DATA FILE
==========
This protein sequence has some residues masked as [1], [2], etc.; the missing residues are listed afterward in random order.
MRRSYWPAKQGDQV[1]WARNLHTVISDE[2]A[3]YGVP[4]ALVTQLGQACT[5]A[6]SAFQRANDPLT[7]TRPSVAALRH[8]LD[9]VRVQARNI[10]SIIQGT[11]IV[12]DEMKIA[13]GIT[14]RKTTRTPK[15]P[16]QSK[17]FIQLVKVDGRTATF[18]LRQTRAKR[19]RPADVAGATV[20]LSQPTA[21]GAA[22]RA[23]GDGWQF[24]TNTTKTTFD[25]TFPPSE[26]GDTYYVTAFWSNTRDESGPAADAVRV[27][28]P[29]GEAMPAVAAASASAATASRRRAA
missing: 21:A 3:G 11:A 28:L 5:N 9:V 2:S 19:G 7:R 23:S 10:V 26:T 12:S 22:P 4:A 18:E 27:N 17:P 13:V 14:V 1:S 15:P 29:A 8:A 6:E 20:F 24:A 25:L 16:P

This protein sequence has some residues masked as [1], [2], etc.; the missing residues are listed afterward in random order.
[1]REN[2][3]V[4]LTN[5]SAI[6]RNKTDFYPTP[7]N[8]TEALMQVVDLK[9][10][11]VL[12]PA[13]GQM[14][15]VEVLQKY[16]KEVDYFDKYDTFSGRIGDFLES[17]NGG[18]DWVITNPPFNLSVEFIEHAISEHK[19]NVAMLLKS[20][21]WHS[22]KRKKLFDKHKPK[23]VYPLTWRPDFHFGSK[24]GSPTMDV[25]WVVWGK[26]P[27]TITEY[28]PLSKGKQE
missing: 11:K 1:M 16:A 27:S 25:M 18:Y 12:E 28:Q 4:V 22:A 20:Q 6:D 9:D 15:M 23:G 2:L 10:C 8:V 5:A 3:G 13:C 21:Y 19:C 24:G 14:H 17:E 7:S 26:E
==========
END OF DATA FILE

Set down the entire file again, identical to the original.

This protein sequence has some residues masked as [1], [2], etc.; the missing residues are listed afterward in random order.
MRRSYWPAKQGDQV[1]WARNLHTVISDE[2]A[3]YGVP[4]ALVTQLGQACT[5]A[6]SAFQRANDPLT[7]TRPSVAALRH[8]LD[9]VRVQARNI[10]SIIQGT[11]IV[12]DEMKIA[13]GIT[14]RKTTRTPK[15]P[16]QSK[17]FIQLVKVDGRTATF[18]LRQTRAKR[19]RPADVAGATV[20]LSQPTA[21]GAA[22]RA[23]GDGWQF[24]TNTTKTTFD[25]TFPPSE[26]GDTYYVTAFWSNTRDESGPAADAVRV[27][28]P[29]GEAMPAVAAASASAATASRRRAA
missing: 21:A 3:G 11:A 28:L 5:N 9:V 2:S 19:G 7:R 23:S 10:V 26:T 12:S 22:P 4:A 18:E 27:N 17:P 13:V 14:V 1:S 15:P 29:A 8:A 6:E 20:F 24:A 25:L 16:P

This protein sequence has some residues masked as [1], [2], etc.; the missing residues are listed afterward in random order.
[1]REN[2][3]V[4]LTN[5]SAI[6]RNKTDFYPTP[7]N[8]TEALMQVVDLK[9][10][11]VL[12]PA[13]GQM[14][15]VEVLQKY[16]KEVDYFDKYDTFSGRIGDFLES[17]NGG[18]DWVITNPPFNLSVEFIEHAISEHK[19]NVAMLLKS[20][21]WHS[22]KRKKLFDKHKPK[23]VYPLTWRPDFHFGSK[24]GSPTMDV[25]WVVWGK[26]P[27]TITEY[28]PLSKGKQE
missing: 11:K 1:M 16:A 27:S 25:M 18:Y 12:E 28:Q 4:V 22:A 20:Q 6:D 9:D 15:M 23:G 2:L 10:C 8:V 5:A 3:G 13:C 21:Y 19:C 24:G 14:H 17:E 7:S 26:E